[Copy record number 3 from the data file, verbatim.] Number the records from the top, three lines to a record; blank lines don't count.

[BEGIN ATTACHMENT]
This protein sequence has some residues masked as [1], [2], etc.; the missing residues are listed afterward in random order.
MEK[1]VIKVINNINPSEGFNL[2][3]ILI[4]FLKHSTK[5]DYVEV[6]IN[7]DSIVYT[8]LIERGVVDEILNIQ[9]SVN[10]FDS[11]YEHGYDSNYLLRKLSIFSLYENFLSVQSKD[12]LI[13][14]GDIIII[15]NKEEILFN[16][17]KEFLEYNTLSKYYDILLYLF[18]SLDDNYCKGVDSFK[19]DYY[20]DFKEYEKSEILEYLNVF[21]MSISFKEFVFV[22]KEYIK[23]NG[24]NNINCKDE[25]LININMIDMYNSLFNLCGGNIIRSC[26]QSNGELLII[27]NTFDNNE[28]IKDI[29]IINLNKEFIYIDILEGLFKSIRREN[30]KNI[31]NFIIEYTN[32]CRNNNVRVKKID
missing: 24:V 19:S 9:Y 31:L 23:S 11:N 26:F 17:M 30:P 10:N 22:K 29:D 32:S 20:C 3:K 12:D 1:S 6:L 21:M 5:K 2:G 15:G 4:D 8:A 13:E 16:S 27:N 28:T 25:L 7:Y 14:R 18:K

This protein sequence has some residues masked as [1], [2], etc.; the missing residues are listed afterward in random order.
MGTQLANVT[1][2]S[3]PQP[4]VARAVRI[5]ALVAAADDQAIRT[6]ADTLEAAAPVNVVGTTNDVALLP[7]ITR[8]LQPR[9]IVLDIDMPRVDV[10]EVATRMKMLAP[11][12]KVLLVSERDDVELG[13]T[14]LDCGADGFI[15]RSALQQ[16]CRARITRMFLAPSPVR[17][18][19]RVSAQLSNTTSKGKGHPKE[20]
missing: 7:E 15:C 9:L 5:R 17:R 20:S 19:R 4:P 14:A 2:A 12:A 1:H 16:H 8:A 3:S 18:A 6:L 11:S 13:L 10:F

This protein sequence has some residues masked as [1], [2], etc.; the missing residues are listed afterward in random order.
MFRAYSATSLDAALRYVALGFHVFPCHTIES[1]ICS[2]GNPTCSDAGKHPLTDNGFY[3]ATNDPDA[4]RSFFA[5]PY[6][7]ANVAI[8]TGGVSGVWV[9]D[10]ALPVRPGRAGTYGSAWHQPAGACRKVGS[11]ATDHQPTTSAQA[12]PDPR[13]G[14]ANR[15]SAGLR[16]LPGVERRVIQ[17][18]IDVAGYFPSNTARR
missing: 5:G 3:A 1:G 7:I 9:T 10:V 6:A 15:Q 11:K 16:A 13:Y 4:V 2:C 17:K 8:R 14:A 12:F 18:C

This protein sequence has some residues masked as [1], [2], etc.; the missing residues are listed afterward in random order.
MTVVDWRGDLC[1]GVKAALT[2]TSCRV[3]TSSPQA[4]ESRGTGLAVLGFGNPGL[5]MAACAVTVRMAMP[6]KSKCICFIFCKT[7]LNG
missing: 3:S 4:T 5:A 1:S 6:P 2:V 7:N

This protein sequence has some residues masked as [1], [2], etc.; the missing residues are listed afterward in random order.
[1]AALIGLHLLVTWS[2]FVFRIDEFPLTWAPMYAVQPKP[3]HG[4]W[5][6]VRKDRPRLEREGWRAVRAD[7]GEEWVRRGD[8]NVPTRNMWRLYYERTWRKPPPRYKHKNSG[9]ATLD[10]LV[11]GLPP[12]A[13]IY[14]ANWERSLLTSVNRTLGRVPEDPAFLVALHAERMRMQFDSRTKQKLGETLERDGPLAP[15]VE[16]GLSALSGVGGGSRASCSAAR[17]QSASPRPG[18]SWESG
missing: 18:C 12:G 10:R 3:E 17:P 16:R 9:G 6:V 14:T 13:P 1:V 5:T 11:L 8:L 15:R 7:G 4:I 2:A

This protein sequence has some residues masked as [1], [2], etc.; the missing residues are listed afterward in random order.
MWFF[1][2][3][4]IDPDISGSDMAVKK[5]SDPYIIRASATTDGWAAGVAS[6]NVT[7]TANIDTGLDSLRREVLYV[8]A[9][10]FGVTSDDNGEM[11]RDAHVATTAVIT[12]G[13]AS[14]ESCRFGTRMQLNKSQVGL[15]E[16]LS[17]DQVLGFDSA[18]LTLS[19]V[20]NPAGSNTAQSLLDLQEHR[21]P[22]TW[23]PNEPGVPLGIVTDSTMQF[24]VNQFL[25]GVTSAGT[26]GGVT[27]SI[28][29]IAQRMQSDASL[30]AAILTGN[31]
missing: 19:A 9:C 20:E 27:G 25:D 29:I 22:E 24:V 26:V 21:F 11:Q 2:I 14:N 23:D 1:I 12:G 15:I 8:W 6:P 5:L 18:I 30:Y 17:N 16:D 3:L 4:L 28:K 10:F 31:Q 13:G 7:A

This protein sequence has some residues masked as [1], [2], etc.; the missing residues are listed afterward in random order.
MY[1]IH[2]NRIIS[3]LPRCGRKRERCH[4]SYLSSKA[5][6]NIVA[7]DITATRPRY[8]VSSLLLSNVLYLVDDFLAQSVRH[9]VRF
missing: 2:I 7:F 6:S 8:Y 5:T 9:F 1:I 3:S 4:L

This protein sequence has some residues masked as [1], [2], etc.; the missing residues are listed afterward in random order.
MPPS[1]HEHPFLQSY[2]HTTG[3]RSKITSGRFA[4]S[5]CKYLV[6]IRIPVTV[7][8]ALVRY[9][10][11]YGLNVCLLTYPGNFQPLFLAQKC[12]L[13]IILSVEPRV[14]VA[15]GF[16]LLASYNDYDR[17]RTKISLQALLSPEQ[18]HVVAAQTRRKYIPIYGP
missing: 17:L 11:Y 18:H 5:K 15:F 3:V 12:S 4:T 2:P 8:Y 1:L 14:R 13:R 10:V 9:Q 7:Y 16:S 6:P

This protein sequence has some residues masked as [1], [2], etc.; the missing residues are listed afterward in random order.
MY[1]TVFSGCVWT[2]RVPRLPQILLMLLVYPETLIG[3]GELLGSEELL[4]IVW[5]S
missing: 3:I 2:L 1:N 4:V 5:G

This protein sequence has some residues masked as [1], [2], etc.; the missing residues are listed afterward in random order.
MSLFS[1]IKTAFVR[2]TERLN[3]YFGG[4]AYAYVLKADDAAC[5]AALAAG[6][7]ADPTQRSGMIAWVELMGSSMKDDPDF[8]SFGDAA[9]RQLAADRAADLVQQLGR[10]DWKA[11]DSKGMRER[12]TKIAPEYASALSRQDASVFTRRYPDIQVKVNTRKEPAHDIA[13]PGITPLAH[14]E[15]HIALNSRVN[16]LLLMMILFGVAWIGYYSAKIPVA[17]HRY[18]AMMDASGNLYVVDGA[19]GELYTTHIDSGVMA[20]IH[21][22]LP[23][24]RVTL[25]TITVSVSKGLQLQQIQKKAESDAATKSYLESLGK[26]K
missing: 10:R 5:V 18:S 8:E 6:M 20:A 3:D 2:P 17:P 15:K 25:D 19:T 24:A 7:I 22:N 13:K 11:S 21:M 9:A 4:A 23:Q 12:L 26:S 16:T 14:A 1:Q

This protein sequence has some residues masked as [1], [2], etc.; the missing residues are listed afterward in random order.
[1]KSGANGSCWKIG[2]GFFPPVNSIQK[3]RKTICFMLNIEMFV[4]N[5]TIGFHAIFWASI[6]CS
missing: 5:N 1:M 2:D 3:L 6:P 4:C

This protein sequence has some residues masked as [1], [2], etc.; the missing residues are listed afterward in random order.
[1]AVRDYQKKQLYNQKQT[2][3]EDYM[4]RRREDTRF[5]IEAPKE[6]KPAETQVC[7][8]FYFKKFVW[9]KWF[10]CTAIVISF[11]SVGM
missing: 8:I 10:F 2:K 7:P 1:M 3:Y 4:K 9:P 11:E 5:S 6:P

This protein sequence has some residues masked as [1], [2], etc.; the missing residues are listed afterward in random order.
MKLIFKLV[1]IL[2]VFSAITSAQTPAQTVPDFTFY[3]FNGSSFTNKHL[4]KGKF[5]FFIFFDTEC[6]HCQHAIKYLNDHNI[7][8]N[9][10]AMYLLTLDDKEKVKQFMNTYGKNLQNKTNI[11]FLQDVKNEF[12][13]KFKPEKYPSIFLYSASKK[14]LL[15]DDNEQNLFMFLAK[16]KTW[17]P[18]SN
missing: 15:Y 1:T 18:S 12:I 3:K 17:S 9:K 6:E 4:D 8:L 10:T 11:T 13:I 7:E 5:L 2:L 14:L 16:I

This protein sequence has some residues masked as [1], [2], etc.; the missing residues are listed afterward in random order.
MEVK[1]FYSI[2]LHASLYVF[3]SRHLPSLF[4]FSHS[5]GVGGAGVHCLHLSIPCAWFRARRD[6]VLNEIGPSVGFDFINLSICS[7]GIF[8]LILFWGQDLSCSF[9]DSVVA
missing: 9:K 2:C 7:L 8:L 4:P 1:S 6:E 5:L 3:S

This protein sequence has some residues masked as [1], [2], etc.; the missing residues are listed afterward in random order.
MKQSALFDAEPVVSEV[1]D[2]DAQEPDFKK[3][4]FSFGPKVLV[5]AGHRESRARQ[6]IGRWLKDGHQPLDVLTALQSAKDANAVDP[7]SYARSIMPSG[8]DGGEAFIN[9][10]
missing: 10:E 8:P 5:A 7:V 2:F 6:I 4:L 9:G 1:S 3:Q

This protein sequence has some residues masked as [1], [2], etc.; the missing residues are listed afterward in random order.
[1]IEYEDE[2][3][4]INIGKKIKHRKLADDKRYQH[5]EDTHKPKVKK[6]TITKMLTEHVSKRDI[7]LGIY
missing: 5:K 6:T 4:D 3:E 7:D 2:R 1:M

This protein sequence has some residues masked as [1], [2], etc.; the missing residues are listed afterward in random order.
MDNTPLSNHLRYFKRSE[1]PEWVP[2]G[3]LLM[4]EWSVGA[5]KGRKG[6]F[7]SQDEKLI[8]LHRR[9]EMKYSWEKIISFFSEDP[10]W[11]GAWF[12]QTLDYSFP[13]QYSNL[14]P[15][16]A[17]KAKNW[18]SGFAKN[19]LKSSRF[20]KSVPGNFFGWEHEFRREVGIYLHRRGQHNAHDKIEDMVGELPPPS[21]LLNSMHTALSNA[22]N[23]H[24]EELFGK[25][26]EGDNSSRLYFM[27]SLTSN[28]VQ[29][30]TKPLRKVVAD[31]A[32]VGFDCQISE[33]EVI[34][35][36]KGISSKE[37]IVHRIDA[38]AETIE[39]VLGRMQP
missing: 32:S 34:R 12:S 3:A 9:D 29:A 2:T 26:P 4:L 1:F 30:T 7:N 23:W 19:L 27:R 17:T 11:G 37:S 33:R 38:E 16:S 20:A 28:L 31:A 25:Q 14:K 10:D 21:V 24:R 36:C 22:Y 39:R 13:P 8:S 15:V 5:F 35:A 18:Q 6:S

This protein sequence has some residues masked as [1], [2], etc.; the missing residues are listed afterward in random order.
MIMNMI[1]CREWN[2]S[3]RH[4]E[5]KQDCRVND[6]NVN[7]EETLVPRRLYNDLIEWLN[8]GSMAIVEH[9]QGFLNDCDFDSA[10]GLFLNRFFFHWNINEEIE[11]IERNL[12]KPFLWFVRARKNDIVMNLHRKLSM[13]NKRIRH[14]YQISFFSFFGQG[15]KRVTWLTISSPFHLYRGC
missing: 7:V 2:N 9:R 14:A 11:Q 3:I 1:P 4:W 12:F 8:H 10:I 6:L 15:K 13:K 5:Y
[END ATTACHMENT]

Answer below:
This protein sequence has some residues masked as [1], [2], etc.; the missing residues are listed afterward in random order.
MFRAYSATSLDAALRYVALGFHVFPCHTIES[1]ICS[2]GNPTCSDAGKHPLTDNGFY[3]ATNDPDA[4]RSFFA[5]PY[6][7]ANVAI[8]TGGVSGVWV[9]D[10]ALPVRPGRAGTYGSAWHQPAGACRKVGS[11]ATDHQPTTSAQA[12]PDPR[13]G[14]ANR[15]SAGLR[16]LPGVERRVIQ[17][18]IDVAGYFPSNTARR
missing: 5:G 3:A 1:G 7:I 9:T 10:V 6:A 15:Q 11:K 16:A 13:Y 4:V 2:C 17:K 8:R 14:A 12:F 18:C